• Children play on a beach on Thursday Island in the Torres Strait (AAP)Source: AAP
Students around Australia have put down their textbooks to become teachers for Kids Teaching Kids Week.
By
Ella Archibald-Binge

Source:
NITV News
14 Sep 2015 - 3:19 PM  UPDATED 14 Sep 2015 - 4:29 PM

TRANSCRIPT

Natalie Ahmat: Students around Australia have put down their textbooks to become teachers for Kids Teaching Kids Week.

From Kempsey to Halls Creek, more than 10,000 students have shared their insights on environmental issues.

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It's a topic close to the hearts of five indigenous students in Sydney, who've seized the chance to pass on their knowledge about caring for country.

Ella Archibald-Binge: Onye Nwamadi is a long way from home.

But the blue ocean of the Torres Strait is never far from her mind.

Onye Nwamadi, student: In my culture, we're really one with nature and we actually live side by side with the nature up in the islands, because you're surrounded by the sea and you're surrounded by all the sea creatures. So you learn to live with them. 

Today, she's drawing inspiration from her country to teach younger students how to care for their environment.

Onye talking to kids: Who here catches a train or bus?

Similar lessons are taking place across the country for Kids Teaching Kids Week.

"It's our generation, it's our future. It's the one that we're going to be dealing with, not the adults now" 

Arron Wood, Kids Teaching Kids founder: I think peer teaching works because kids say that they learn better from each other. They take really complex environmental messages, they put that into words that they understand.

The environment is a particularly passionate topic for indigenous students at Sydney's Pymble Ladies College - with boarders hailing from as far away as Daly River in the Northern Territory.

These girls have grown up hearing stories about the importance of caring for country. It's a message they're passing on to students here in Sydney today.

"Kids say that they learn better from each other. They take really complex environmental messages, they put that into words that they understand"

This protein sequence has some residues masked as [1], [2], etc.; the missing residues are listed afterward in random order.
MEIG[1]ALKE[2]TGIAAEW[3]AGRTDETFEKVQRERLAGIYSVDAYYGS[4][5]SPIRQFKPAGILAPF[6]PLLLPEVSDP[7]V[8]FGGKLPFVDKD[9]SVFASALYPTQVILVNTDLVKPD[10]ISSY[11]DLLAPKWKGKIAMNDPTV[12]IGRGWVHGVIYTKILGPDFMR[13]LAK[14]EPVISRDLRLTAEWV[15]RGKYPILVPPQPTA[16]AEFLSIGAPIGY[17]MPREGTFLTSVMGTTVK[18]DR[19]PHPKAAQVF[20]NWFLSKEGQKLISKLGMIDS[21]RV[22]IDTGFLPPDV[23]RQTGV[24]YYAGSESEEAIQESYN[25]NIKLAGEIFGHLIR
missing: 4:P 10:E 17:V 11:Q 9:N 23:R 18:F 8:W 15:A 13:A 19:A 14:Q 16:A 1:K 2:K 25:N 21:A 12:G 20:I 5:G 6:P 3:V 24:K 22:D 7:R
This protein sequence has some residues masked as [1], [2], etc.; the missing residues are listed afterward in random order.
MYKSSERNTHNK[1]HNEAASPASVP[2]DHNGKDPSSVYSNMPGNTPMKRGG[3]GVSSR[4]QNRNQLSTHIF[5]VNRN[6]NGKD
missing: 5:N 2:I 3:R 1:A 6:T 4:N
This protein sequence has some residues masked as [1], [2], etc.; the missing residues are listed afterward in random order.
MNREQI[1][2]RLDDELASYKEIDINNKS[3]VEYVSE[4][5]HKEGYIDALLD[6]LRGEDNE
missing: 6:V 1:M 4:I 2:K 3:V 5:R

Shakira Tyson, student: I always hear stories from my family and I love it. It's mainly from all the animals and their land, how they all come together, how it used to be. But now with all these factories, we're killing the earth, so it's not that good anymore.

Xhana Tishler, student: I've always been getting told stories like how we're connected with the land.

Isabel Docker, student: I feel very connected to the ocean and the environment, because my ancestors lived around here, lived on this Earth and it makes me feel more connected with them and closer to them, especially in my heart. 

In our community, this model of passing knowledge down is a centuries old tradition.

Arron Wood: In fact one of the elders said, 'oh this kid's teaching kids things you do, we've been doing it for years.

"I feel very connected to the ocean and the environment, because my ancestors lived around here, lived on this Earth"

Because he said back in the old times when the elders would teach the young kids, it was disrespectful for the really young kids to ask the elders a question. So the older kids would actually then tell the younger kids about what the elder had been speaking about, after that session.

For Onye, she hopes her message will leave a lasting impression.

Onye Nwamadi, Torres Strait: We need to be heard, because it's our generation, it's our future. It's the one that we're going to be dealing with, not the adults now, we're going to be dealing with it. That's why it's so important for us to make the kids aware, and all the other children aware about climate change. 

Ella Archibald-Binge, NITV News